I just got a call from my HR rep saying that Friday is my last day as a University of Washington employee. I'm feeling slightly shocked, not only because I was expecting more warning than that, but because it's the official end of a major part of my life. I worked at the UW for 26 (nearly 27) years, starting in February 1989 (not counting a year of temping for what they still called the Steno Pool before that). Not quite half my life, but pretty damn close. I've known it was over for at least a year, but now that it's come, I feel suddenly naked somehow. Not that anybody ever understood when they asked me what I did and I tried to explain.

I did a lot of things over the years: graduations, residence classification (for tuition purposes: are you in-state or not? A job I hated, because people would actually cry if we denied their applications), a brief attempt at supervising (fail!!), implementing the degree audit reporting system (huge success!), and finally various flavors of data management (widespread fame and acclaim!). Anyway, above is a photo from more innocent times (circa 1990, and a Halloween, whichever year it was) with the old Graduation Office, which has gone through a number of name and personnel changes since then. On the left is Fred (who tried to call me just as I was starting this round of chemo, so I haven't gotten back to him yet), Virjean (the supervisor), Barbara, Pat, and me. I haven't missed work one iota, but I'm feeling a pang now.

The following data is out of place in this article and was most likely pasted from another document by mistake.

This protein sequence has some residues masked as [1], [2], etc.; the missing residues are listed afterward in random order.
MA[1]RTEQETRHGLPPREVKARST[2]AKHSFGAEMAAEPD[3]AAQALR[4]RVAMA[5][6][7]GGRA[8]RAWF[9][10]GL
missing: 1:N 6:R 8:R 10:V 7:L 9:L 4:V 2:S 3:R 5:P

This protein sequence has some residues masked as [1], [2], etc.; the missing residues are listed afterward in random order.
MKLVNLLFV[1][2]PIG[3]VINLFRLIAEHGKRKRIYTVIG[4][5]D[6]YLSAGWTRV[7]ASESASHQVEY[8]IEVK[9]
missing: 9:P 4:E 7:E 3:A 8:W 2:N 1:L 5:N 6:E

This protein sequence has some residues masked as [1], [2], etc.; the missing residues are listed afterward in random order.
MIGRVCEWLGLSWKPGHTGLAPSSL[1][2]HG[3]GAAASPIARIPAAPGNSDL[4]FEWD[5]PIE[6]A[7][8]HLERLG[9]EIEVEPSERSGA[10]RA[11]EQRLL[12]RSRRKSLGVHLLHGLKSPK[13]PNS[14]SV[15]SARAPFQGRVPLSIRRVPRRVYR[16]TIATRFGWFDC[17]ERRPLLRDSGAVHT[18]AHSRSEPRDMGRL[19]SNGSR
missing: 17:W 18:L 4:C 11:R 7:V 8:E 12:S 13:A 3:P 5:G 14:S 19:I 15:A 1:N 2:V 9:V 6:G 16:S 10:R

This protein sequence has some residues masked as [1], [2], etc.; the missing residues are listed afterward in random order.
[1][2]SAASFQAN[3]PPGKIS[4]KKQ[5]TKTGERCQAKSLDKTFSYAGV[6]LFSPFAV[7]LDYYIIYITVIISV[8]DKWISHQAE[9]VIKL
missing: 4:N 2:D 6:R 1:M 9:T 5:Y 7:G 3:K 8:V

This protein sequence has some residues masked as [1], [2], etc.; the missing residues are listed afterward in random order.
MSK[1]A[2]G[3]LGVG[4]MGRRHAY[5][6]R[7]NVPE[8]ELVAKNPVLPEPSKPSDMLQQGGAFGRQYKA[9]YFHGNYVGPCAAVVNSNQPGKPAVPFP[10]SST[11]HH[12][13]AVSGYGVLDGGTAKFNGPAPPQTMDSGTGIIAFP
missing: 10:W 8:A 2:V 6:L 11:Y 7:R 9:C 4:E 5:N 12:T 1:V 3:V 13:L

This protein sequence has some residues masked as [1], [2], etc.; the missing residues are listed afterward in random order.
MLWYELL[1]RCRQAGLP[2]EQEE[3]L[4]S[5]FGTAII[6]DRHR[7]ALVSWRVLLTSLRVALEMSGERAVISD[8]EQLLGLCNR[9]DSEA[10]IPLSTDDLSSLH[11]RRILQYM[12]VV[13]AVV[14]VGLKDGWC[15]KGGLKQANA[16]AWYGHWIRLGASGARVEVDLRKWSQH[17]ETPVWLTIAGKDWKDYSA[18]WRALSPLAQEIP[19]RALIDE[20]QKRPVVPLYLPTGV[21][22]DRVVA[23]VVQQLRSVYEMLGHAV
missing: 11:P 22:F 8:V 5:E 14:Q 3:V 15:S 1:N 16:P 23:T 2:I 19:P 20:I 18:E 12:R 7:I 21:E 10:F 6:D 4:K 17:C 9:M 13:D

Since I know she follows this LJ, I just wanted to thank Virjean for hiring me, mentoring me, and putting me to good use over the decades. With apologies to Matt S., you'll always be my favorite boss, not to mention a fine human being.

This probably deserves a deeper dive at some point, but I wanted to spread the news.

P.S. Notice the dumb terminal and the IBM Selectric on the right side of us, both of them mine. To my left, but hidden from the photo, was a PC running DOS 6.0, as I recall.
randy_byers: (2009-05-10)
The year is drawing to a close, and I am succumbing to the urge to look back. The calendar year is an arbitrary unit for contemplation, but it's also a handy way to parse things into intelligible chunks. As such, 2014 doesn't seems very remarkable in any way, but maybe I'm just in a jaded mood.